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‘Student writes’: The Case Project Guide

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Creating the guide

A desire to ‘mix things up a little bit’ led Brent Beal of the University of Texas at Tyler to involve his students in writing cases rather than simply studying them.

'Because I was teaching online at the time, I had to write out a set of instructions for the students. After using it in that first MBA class, I continued to use it, making adjustments and additions here and there over several semesters.’

Invaluable resource

Brent’s initial idea led a few years later to the creation of an invaluable resource for faculty and students: The Case Project Guide published by Ivey Publishing. It was developed with three collaborators: Karen MacMillan, Meredith Woodwark and Karin Schnarr, all of Wilfrid Laurier University.

The guide includes detailed advice for faculty on how to work with students who are writing their own cases, including how to grade students’ work and publication of their cases if appropriate.

Skills development

CaseProjectGuide2As the authors of The Case Project Guide explain, writing a business case offers students the opportunity to improve their skills in at least eight of the 16 learning dimensions identified by the Association of American College & Universities (AAC&U) which is dedicated to improving higher education.

Briefly, as explained in the teaching note that accompanies the guide, case writing requires:

  • creative thinking (synthesising ideas, integrating contradictory perspectives)
  • critical thinking (collecting evidence, analyzing assumptions)
  • information literacy (accessing and assessing different information sources)
  • inquiry and analysis (organising and synthesising evidence to reveal different insights)
  • integrative learning (transferring concepts and theories from one context to another to solve problems)
  • problem solving (articulating a clear problem statement and identifying remedial strategies)
  • reading (comprehension and analysis)
  • written communication (integrating context, audience, purpose, and adherence to required conventions and formats).

According to the authors, writing a case may also involve a number of the remaining learning dimensions, including civic engagement, ethical reasoning, foundations and skills for lifelong learning, oral communication, and teamwork.’

The Case Project Guide

The authors

Brent D. Beal, Associate Professor of Management, The University of Texas at Tyler
e bbeal@uttyler.edu

Karen MacMillan, Assistant Professor, Organizational Behaviour and Human Resource Management, Wilfrid Laurier University
e kmacmillan@wlu.ca

Meredith Woodwark, Assistant Professor, Wilfrid Laurier University
e mwoodwark@wlu.ca

Karin Schnarr, Assistant Professor, Wilfrid Laurier University
e kschnarr@wlu.ca

The benefits for students

Case writing is both enjoyable and intellectually stimulating for students. Here, the authors outline some of the main benefits:

Student engagement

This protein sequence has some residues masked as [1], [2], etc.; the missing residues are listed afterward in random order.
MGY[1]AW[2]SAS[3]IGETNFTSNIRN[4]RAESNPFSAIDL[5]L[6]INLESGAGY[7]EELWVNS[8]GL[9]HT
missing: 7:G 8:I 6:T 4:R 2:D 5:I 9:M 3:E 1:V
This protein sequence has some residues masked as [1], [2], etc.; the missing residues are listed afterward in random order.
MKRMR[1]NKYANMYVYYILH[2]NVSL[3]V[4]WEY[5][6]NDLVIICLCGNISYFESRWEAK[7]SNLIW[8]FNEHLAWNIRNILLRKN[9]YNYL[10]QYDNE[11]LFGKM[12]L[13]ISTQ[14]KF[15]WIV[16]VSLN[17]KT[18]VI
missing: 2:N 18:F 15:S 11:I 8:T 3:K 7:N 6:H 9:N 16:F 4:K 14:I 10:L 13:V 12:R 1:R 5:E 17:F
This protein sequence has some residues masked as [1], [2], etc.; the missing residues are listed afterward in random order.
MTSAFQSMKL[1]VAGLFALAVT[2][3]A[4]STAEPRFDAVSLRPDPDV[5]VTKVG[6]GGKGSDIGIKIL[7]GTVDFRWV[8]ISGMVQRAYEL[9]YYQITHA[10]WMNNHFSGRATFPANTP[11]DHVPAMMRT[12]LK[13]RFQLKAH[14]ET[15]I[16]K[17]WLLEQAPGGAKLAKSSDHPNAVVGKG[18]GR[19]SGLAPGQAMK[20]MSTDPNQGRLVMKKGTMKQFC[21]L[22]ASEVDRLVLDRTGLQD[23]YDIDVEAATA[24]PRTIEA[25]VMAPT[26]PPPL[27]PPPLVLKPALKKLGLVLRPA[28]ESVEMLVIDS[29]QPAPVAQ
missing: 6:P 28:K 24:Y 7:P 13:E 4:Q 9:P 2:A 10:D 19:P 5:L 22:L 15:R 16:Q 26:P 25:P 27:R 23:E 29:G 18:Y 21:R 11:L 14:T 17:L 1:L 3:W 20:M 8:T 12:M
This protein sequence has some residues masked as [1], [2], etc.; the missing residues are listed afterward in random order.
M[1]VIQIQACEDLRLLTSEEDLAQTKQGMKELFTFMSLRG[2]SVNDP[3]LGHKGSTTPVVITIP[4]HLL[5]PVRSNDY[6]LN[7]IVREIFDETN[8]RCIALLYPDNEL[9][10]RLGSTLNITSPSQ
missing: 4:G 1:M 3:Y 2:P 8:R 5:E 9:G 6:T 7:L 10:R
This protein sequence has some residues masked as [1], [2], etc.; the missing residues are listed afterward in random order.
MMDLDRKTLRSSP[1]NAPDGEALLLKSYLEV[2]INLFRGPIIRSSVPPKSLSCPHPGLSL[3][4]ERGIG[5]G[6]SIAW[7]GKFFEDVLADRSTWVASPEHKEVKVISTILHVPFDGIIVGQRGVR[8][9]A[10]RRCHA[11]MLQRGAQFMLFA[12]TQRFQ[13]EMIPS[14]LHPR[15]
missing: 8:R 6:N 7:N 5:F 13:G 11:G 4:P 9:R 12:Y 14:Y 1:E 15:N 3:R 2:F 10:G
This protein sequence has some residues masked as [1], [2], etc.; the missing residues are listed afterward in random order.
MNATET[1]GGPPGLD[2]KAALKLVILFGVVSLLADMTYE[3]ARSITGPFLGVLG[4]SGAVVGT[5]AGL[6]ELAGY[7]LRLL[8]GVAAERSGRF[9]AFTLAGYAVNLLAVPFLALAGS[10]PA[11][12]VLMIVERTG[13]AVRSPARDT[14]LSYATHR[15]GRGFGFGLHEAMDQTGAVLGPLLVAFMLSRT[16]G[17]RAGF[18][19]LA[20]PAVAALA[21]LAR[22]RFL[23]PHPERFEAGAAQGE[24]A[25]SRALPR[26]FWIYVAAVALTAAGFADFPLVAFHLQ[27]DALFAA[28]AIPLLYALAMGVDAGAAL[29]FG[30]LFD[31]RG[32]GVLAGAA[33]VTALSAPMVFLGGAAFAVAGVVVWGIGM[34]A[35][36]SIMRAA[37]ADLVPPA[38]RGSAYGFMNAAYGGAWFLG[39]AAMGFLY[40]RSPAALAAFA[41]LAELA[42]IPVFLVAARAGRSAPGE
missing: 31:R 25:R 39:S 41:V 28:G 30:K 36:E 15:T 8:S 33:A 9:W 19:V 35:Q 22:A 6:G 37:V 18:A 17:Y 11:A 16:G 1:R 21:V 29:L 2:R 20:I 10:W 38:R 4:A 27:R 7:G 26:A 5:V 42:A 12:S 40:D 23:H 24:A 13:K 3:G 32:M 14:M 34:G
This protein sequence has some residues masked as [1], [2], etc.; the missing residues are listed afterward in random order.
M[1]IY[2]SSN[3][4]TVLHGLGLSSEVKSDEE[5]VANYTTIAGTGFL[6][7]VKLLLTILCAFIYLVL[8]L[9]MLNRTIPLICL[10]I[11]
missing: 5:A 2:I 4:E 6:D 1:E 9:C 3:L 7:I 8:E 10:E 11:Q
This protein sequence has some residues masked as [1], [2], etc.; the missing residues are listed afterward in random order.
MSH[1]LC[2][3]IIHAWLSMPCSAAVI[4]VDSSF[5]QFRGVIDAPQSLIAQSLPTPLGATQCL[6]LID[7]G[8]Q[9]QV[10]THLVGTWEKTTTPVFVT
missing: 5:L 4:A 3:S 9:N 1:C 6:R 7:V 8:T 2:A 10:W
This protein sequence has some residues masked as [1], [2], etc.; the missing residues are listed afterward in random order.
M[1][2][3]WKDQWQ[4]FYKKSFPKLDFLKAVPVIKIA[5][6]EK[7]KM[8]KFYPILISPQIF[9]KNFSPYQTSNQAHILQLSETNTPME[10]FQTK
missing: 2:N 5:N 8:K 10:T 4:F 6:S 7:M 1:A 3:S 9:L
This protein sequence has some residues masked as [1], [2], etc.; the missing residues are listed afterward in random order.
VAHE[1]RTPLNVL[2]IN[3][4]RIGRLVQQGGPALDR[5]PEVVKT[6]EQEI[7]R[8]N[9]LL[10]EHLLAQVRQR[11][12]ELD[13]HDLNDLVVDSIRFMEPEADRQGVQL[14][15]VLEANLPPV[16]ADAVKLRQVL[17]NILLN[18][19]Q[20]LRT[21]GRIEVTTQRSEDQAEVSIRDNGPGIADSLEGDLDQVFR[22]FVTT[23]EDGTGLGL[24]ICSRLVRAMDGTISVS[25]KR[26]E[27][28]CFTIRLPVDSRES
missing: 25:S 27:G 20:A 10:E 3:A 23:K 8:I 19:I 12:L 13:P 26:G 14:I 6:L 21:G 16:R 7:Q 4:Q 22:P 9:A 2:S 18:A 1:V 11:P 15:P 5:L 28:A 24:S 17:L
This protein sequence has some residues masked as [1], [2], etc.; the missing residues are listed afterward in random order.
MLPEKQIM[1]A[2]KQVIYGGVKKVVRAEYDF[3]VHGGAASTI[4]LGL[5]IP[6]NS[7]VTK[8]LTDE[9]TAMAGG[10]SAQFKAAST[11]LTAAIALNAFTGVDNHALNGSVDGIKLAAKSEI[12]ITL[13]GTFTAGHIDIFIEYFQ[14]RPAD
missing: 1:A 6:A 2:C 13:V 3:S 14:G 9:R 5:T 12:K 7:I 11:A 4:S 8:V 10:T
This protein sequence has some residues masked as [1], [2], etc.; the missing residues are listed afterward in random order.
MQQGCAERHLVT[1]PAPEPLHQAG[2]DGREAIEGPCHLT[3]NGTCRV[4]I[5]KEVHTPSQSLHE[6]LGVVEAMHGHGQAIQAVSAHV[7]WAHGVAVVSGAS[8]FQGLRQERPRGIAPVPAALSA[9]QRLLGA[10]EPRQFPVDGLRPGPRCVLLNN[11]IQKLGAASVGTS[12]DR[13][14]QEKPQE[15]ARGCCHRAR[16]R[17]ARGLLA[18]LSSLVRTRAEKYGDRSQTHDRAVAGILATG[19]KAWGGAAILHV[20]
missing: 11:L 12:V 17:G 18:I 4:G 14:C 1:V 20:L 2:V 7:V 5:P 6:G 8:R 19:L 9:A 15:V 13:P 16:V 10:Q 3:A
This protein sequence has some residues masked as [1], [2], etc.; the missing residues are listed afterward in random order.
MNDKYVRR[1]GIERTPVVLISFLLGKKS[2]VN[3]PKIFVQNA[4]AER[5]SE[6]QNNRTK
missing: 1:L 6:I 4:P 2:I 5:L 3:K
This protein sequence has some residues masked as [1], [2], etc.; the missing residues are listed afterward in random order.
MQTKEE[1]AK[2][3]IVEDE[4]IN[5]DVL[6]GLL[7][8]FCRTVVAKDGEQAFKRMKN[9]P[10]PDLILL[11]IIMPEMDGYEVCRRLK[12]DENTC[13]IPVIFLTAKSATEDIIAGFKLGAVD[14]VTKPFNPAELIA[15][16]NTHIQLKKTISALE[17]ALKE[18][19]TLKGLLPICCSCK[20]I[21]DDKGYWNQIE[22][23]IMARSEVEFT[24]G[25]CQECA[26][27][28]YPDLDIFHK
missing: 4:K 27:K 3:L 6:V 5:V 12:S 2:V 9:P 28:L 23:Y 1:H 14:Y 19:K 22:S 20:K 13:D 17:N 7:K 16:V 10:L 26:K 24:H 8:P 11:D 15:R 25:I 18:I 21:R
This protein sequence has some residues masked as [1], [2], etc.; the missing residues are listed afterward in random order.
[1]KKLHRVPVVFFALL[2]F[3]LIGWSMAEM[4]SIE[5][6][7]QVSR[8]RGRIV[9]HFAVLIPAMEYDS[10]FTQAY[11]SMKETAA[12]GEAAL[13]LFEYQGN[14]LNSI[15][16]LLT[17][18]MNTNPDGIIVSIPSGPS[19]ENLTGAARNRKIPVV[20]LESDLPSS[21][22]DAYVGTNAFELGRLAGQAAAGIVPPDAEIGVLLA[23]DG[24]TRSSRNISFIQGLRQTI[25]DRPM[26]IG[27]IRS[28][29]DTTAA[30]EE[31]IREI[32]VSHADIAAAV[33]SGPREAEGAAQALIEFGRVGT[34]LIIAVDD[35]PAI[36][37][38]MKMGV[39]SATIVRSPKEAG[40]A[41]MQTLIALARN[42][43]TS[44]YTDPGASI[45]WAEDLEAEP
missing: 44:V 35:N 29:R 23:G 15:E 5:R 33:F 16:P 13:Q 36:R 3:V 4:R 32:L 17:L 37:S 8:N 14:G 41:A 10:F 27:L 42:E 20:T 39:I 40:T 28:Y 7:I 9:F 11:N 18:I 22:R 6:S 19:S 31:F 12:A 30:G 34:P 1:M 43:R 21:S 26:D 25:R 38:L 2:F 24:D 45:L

Students enjoy it.  Because case writing has a history in business pedagogy and there are publishing opportunities students can pursue outside of the classroom, this project feels more ‘real’ to students than other projects that have little potential to extend beyond the classroom.

Problem framing

CaseProjectGuide3In our experience, business students, while often adept at proposing solutions to pre-packaged and clearly-defined business problems, often have a much more difficult time framing and identifying problems in real business environments. Writing a business case requires them to identify and frame a specific problem as a precursor to proposing solutions.

Bridge into the community

We believe that business schools should be active in the communities in which they reside. Encouraging local businesses to host student case writing teams can be an effective way to gain visibility and establish good will. Students can contribute by focusing on issues that are important to local businesses. These activities can serve as a bridge between business schools and local business leaders.

Introduction to academic writing

For students, working on a business case can be an effective way of testing their aptitude for scholarly work. It may help students decide whether or not an academic career in business is something they would enjoy. It may also be a useful accomplishment to highlight, for example, when applying for graduate school, a PhD programme, or a research-intensive consulting or advising position.



We’ve designed the Case Project Guide as a flexible and scalable project. It can be adjusted to challenge even the most capable graduate students or to be suitable for relatively inexperienced undergraduates.

Instructor case pipeline

Finally, for faculty interested in working with students to produce scholarly output, a student case writing project can create joint publishing opportunities.

Teaching note and materials

A comprehensive teaching note is available to complement The Case Project Guide. This walks faculty through the process of implementing a case writing project using the guide. 

Additional materials are also available from the authors. 

The Case Project Guide
Teaching note